2005 Dodge Neon SRT-4Enlarge Photo
The big news for Dodge is the 2000 Neon, which grows up a bit in all its interior dimensions, including the trunk. Its ride characteristics have been enhanced to make the vehicle quieter. The new Neon has a redesigned MacPherson independent front and rear suspension and extensively re-engineered body structure. The brake system was redesigned for improved pedal feel. A disc/drum system is standard, while a four-wheel disc system including anti-lock brakes, electronic brake proportioning and traction control is available as an option. The Neon features a 2.0-liter single-overhead-cam (SOHC) four-cylinder engine with new air induction and intake manifold systems. Dodge says these changes increase available torque over broader operating speeds. This engine is rated at 132 horsepower (hp) and 130 pound-feet of torque and comes standard with a five-speed manual transmission. A three-speed automatic is optional. It gets a new exterior appearance and a more refined interior. While last year there was a difference between the Dodge and Plymouth models for the first time, that differentiation has been abandoned.
Dodge adds the ES model to the Grand Caravan line. The ES has a 3.8-liter engine with AutoStick standard, giving the driver a choice of automatic or clutchless manual shifting. All 1999 Caravan models feature bolder, freshened front ends. ES and Sport models feature a new honeycomb grille, round fog lamps and body color rear spoiler. In addition to seat-mounted grocery-bag hooks, there is a standard cargo net between the front seats on all models. All models get next-generation driver airbags.
1999 Dodge Neon
All-new in 1998, the 1999 Intrepid and Intrepid ES get more robust sway bar links and tubular trailing arms to add to interior ride isolation. The Avenger is largely unchanged but gets next-generation front airbags and two new exterior colors.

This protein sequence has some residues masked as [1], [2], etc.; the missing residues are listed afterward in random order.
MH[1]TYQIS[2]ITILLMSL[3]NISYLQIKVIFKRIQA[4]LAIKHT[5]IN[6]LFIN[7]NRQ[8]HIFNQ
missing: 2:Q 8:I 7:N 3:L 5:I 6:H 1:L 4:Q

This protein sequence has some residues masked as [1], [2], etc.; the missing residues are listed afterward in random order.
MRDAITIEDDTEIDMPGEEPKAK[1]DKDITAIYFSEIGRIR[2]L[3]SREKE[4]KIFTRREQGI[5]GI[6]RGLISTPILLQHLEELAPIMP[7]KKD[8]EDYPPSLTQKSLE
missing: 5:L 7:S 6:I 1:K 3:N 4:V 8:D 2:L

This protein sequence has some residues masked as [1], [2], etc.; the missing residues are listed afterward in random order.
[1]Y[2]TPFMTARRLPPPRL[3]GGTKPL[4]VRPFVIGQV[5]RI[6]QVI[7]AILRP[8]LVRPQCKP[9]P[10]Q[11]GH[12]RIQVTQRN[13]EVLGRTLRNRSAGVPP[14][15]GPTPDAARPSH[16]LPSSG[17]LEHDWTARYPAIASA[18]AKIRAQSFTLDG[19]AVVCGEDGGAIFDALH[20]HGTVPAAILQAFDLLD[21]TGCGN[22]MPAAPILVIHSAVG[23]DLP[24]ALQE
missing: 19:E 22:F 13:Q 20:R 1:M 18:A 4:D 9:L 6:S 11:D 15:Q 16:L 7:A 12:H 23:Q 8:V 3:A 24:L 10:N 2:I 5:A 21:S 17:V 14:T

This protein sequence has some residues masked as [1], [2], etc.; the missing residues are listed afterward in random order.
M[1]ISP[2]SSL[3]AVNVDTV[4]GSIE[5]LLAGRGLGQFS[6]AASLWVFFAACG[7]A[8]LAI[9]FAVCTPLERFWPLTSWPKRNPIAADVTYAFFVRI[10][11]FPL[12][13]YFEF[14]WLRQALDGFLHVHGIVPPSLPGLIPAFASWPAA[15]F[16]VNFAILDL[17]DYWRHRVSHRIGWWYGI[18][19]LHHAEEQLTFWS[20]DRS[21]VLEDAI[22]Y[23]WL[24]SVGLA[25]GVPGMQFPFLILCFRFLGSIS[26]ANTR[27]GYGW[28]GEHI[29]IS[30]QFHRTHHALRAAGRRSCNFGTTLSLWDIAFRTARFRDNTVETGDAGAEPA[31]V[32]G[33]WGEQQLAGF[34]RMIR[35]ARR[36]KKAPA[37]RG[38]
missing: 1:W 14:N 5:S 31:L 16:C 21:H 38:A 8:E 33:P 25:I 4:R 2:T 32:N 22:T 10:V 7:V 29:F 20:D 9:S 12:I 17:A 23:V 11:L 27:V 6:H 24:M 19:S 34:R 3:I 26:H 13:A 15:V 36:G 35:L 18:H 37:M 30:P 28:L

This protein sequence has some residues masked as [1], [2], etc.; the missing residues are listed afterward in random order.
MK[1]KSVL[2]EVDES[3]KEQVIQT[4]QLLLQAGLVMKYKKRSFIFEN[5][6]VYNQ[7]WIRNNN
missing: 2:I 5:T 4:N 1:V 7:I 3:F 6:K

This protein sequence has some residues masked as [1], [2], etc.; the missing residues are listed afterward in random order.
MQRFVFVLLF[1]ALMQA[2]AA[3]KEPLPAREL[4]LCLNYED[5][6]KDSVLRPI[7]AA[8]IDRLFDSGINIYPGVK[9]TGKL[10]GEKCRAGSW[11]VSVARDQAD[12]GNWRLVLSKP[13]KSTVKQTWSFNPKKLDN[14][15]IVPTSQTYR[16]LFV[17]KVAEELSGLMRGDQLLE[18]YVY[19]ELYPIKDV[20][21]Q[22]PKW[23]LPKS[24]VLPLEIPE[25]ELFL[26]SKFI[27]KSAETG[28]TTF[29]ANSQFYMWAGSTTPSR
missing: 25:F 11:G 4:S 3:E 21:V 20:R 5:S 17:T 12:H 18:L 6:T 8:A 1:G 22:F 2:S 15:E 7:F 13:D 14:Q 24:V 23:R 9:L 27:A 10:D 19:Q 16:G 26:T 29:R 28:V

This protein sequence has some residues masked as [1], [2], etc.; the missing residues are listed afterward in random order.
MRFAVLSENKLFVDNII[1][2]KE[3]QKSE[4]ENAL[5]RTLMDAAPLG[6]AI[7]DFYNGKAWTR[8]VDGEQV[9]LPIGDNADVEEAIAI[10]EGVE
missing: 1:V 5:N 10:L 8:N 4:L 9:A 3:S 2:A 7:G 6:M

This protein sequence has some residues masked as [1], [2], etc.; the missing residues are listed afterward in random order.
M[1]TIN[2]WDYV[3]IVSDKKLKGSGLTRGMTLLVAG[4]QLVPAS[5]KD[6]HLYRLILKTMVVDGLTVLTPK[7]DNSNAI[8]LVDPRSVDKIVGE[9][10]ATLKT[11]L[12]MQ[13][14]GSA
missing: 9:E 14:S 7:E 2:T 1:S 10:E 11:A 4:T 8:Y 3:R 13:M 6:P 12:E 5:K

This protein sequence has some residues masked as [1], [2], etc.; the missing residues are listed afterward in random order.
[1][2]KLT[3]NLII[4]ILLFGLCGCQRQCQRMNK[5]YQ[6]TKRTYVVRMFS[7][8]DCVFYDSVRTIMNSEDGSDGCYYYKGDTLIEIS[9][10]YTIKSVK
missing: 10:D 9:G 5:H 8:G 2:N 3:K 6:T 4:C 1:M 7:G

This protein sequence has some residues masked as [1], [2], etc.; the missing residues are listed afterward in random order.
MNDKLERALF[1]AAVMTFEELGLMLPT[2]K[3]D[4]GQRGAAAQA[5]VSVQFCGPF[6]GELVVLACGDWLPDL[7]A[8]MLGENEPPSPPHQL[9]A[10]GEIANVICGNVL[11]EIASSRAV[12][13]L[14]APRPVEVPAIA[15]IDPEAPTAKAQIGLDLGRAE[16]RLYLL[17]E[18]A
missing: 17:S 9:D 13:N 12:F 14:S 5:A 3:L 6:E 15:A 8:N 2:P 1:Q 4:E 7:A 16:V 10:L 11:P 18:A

The Stratus has revised suspension tuning to increase ride comfort, new seat fabric, new exterior colors, and "Dodge family" instrument cluster graphics. Dodge also adds a new package of standard equipment: power-operated windows, door locks and mirrors, as well as a driver's seat height adjuster and rear floor mats. It gets the 2.0-liter SOHC engine with a five-speed manual.
The Viper gets a larger wheel (18-inch forged aluminum) and high-performance tire (Michelin Pilot Sport speed-rated tires) to enhance cornering and stability. Several interior enhancements include power sideview mirrors and a satin aluminum finish accents.
The Dakota pickup gets the four-door treatment with the 2000 Dakota Quad Cab, which goes on sale in the fourth quarter of 1999. All four doors are full size with roll-down windows. They are all front-hinged and open the same as normal doors. The new version offers more passenger room without significantly diminishing the cargo bed capacity, Dodge says. The cargo box was re-sized to fit the longer passenger compartment and yet keep the truck's overall length the same as a Dakota Club Cab. Power comes in one of three engine choices: a standard 175-hp 3.9-liter V-6 with 225 lb-ft of torque; a new 235-hp 4.7-liter Magnum with 295 lb-ft of torque; and the 245-hp 5.9-liter Magnum V-8 with 335 lb-ft of torque. The Quad Cab comes with two-wheel drive or a choice of part- or full-time four-wheel drive.
Introduced last year, the Durango adds a 3.9-liter Magnum V-6 engine at 175 hp and 225 lb-ft of torque. The Durango is now available in a more economical two-wheel-drive model.
The Ram Pickup and Ram Van and Wagon are largely unchanged.
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